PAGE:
Aesthetica Art Prize 2013

In a showcase of international talent, York St Mary’s hosts the 2013 Aesthetica Art Prize Exhibition. Aesthetica Art and Culture Magazine reaches an audience of 140,000 worldwide, and in a collection comprised from eight shortlisted artists’ work from America, Australia and South Korea, as well as the UK, this celebration of contemporary art displays a fresh wave of upcoming flair in the artistic realm this year. The Aesthetica exhibition offers a selection of inspiring and challenging samples that tackle contemporary issues of politics, geography and patriarchy in a display of audio, sculpture, photography and film.

Set against the historic canvas of St Mary’s church, the exhibits stand in a distinct contrast to their surroundings. The first, Hgung-Gyu Kim’s Chromaphone II, a hybridity of sculpture, sound, and electronic lighting echoes in a fresh and exciting “synthesia” that creates an experience of “seeing sounds” and “hearing colours”. The visual effect may have been lost to the brightness of the church, but the reverberating finely tuned note from the mounted tubes, echoes a "Korean" note, reflecting a different culture to the space the piece inhabits. The structure provides a sensitive contrast to the light and images the stain glass windows above radiate.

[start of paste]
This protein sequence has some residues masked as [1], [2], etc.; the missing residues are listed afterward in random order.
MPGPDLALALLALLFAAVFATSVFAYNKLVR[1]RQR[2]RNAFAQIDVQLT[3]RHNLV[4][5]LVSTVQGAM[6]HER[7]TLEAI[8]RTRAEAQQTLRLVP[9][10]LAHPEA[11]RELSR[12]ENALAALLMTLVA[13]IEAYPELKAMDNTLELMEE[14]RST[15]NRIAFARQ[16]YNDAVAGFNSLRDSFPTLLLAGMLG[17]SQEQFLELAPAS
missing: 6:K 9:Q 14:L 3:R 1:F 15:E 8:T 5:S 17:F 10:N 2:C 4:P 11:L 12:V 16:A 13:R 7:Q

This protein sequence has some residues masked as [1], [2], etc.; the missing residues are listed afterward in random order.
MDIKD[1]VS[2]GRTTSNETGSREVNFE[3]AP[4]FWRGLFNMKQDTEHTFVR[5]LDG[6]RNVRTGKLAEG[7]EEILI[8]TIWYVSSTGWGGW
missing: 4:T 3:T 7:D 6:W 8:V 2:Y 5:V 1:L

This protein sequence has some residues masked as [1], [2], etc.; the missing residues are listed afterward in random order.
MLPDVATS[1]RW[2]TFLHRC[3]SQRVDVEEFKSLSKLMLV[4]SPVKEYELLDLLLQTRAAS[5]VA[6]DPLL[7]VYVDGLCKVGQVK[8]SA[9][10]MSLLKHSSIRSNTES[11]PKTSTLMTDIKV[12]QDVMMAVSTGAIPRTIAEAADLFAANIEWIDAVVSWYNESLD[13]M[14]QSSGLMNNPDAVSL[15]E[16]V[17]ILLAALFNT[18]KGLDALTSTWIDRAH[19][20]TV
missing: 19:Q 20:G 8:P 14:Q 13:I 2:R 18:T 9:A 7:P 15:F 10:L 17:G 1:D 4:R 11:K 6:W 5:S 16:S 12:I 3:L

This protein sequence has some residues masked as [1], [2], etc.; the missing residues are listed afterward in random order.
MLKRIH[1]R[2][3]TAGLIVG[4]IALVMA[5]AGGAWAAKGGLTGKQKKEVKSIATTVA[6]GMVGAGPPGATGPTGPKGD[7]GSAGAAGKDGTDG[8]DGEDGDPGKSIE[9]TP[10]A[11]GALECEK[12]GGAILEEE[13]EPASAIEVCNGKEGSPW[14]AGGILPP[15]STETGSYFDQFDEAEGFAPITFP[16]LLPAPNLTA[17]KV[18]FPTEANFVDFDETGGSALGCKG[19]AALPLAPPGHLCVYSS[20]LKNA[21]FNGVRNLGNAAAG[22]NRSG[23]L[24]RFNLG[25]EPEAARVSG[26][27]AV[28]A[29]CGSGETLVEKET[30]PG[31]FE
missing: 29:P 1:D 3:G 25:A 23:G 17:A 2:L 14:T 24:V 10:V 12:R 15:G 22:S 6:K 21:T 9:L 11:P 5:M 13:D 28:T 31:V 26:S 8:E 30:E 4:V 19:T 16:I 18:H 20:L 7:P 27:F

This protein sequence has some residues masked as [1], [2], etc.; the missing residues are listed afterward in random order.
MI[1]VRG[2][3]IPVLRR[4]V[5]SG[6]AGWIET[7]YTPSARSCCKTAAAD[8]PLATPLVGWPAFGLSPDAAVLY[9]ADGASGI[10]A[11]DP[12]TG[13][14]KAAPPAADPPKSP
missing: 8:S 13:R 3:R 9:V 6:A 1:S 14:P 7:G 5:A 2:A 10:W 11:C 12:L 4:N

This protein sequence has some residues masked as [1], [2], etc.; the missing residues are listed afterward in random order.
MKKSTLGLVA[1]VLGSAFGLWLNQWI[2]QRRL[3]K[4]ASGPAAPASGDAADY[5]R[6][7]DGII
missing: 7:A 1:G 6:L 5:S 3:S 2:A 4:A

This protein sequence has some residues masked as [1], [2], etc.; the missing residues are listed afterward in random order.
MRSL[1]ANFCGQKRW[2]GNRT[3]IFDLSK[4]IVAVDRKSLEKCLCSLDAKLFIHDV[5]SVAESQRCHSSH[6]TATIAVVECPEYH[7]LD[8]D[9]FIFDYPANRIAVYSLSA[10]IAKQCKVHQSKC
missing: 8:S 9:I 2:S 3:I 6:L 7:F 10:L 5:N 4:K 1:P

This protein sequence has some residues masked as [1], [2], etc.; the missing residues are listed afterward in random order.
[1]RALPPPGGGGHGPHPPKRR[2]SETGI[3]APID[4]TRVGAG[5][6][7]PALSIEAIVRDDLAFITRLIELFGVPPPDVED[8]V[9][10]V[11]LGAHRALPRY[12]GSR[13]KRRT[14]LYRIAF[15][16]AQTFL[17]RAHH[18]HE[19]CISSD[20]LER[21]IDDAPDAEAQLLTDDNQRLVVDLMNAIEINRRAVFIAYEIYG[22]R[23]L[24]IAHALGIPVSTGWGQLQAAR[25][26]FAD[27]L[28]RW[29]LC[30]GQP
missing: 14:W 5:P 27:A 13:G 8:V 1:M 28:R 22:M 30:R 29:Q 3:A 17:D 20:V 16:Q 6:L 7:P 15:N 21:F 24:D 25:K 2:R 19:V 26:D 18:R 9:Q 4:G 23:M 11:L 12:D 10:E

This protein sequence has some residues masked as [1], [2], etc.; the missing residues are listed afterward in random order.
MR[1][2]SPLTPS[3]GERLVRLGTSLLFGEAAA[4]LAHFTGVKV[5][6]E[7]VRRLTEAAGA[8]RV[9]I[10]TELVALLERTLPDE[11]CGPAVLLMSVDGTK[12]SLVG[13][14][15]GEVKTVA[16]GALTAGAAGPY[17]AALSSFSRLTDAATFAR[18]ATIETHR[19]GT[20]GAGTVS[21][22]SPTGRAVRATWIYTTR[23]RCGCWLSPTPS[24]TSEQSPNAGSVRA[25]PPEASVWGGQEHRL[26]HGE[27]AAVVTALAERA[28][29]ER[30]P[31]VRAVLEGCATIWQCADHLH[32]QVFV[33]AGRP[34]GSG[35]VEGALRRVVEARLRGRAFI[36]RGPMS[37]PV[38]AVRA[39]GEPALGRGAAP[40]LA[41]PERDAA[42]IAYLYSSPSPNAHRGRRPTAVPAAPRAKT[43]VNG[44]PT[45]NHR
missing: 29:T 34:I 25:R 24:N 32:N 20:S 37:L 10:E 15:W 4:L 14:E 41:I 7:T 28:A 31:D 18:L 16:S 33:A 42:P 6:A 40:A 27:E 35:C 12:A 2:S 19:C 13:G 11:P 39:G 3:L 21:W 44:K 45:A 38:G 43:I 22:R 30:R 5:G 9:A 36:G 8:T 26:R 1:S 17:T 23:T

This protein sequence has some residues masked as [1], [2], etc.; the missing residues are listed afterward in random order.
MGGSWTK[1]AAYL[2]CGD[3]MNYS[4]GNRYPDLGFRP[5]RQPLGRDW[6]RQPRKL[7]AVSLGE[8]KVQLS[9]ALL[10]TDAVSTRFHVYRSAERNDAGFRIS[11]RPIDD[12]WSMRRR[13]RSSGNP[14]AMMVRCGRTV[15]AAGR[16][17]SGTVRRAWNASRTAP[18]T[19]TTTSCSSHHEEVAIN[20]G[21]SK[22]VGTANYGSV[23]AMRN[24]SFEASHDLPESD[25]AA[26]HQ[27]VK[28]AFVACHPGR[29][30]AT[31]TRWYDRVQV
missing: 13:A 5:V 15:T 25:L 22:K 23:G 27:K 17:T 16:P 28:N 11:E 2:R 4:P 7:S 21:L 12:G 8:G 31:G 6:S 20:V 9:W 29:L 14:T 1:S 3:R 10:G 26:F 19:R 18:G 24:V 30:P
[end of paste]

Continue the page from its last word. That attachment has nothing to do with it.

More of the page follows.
In an alternative form of political comment upon the patriarchy of cinema, Brannan’s short film places the viewer as a voyeur in a narrative of edits that cuts any male from the frame, consecutively editing the woman as the only character visible. Powerfully interspersed with periods of silence, the woman is shown on display - within Brannan’s own display - to disrupt the patriarchy of the public domain represented in cinematography. On a parallel vein is Clare Walter’s geometric style canvas sculpture installation. Walter traces flight paths in an abstract design representative of global human rights concerns; sex trafficking, young individuals’ unaccompanied flights to seek asylum, and flights conducted by the CIA. On display is Trafficking, one of the pieces that forms the Triptych (Untitled).

Described as “social, collaborative photography”, and one of the most powerful exhibits, is Mary Humphrey’s collection Roma: Translyvania: January 2011, which depicts a community struck by suffering, yet remaining defiant. Humphrey’s documentation of the plight for marginalised communities in this collection brings the viewer face to face with individuals, one by one, encouraging the viewer to consider the physical conditions on show, whilst raising the question of identity and the truth amongst the myths surrounding Roma communities.

Exhibits by Caroline Jane Harris, Kyunghee Park, Poppy Whatmore and Damien O’Mara address the image of the modern man, the conventional domestic condition of society, and the fading traditions of national cultures in a collection of fascinating artwork. This exhibition certainly pushes the boundaries of art in a delicate yet arresting display of talent.

Aesthetica Art Prize Exhibition is open daily, March 8th- April 28th 2013.



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